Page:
Introducing Alastair Campbell

Shortly to guest edit the <em>New Statesman</em>, Tony Blair's former press secretary explains why h

I’m very grateful to the New Statesman for giving me the chance to be guest editor for a week. It has not always been my favourite reading, and no doubt there are some regular readers for whom I would not be Number 1 choice as guest editor.

But it continues to hold a significant place in the political and media landscape and I hope that for the week I am in charge, with the help of the usual NS team, we can put together something that is interesting, provocative and makes a contribution to debate on the progressive side of politics. I have already commissioned a few pieces from people as varied as myself, my partner and friends and colleagues in places high and low. But there are a couple of ideas, as I mentioned on my website, when I first announced I would be doing this, that will require reader input. First, I am on the lookout for three young people, 16-18, to tell us why they have joined one of the three main parties.

It angers me when middle-aged middle class people routinely say that young people are not interested in politics. My sense is that in many ways the young are more interested in political debate than the old. They’re just turned off by the way politics is debated and covered.

The second idea, which has already had some good ideas sent to my blog, is to ask readers to complete this sentence ...

"If I had one sentence to put into Labour’s manifesto for the next election, it would say this –"

The Tories may be ahead in the polls, but I still think the battle of ideas and serious policy debate on the left has more energy. I hope your response shows this. I have set one page aside already but if the response merits more, then I may have to spike one of my own pieces. If that isn’t an incentive ....

Contribute your own one sentence ideas for the Labour manifesto on Alastair Campbell's blog.

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Richmond is a wake-up call for Labour's Brexit strategy

No one made Labour stand in Richmond Park. 

Oh, Labour Party. There was a way through.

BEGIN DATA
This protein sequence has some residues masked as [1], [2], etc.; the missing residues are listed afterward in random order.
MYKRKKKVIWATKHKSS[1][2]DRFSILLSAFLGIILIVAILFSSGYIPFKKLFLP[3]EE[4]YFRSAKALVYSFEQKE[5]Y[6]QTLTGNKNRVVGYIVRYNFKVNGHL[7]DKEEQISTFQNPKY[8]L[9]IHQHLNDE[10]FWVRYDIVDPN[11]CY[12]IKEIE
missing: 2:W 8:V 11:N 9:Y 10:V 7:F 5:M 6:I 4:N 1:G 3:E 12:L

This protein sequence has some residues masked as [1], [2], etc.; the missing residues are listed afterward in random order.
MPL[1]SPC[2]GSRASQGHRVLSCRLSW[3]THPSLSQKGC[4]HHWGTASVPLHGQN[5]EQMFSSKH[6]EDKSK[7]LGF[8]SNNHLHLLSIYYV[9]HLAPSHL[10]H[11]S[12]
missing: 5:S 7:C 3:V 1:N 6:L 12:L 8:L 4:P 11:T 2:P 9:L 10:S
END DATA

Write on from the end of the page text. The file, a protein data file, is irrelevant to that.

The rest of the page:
No one made you stand in Richmond Park. You could have "struck a blow against the government", you could have shared the Lib Dem success. Instead, you lost both your dignity and your deposit. And to cap it all (Christian Wolmar, take a bow) you self-nominated for a Nobel Prize for Mansplaining.

It’s like the party strategist is locked in the bowels of HQ, endlessly looping in reverse Olivia Newton John’s "Making a Good Thing Better".

And no one can think that today marks the end of the party’s problems on Brexit.

But the thing is: there’s no need to Labour on. You can fix it.

Set the government some tests. Table some amendments: “The government shall negotiate having regard to…”

  • What would be good for our economy (boost investment, trade and jobs).
  • What would enhance fairness (help individuals and communities who have missed out over the last decades).
  • What would deliver sovereignty (magnify our democratic control over our destiny).
  • What would improve finances (what Brexit makes us better off, individually and collectively). 

And say that, if the government does not meet those tests, the Labour party will not support the Article 50 deal. You’ll take some pain today – but no matter, the general election is not for years. And if the tests are well crafted they will be easy to defend.

Then wait for the negotiations to conclude. If in 2019, Boris Johnson returns bearing cake for all, if the tests are achieved, Labour will, and rightly, support the government’s Brexit deal. There will be no second referendum. And MPs in Leave voting constituencies will bear no Brexit penalty at the polls.

But if he returns with thin gruel? If the economy has tanked, if inflation is rising and living standards have slumped, and the deficit has ballooned – what then? The only winners will be door manufacturers. Across the country they will be hard at work replacing those kicked down at constituency offices by voters demanding a fix. Labour will be joined in rejecting the deal from all across the floor: Labour will have shown the way.

Because the party reads the electorate today as wanting Brexit, it concludes it must deliver it. But, even for those who think a politician’s job is to channel the electorate, this thinking discloses an error in logic. The task is not to read the political dynamic of today. It is to position itself for the dynamic when it matters - at the next general election

And by setting some economic tests for a good Brexit, Labour can buy an option on that for free.

An earlier version of this argument appeared on Jolyon Maugham's blog Waiting For Tax.

Jolyon Maugham is a barrister who advised Ed Miliband on tax policy. He blogs at Waiting for Tax, and writes for the NS on tax and legal issues.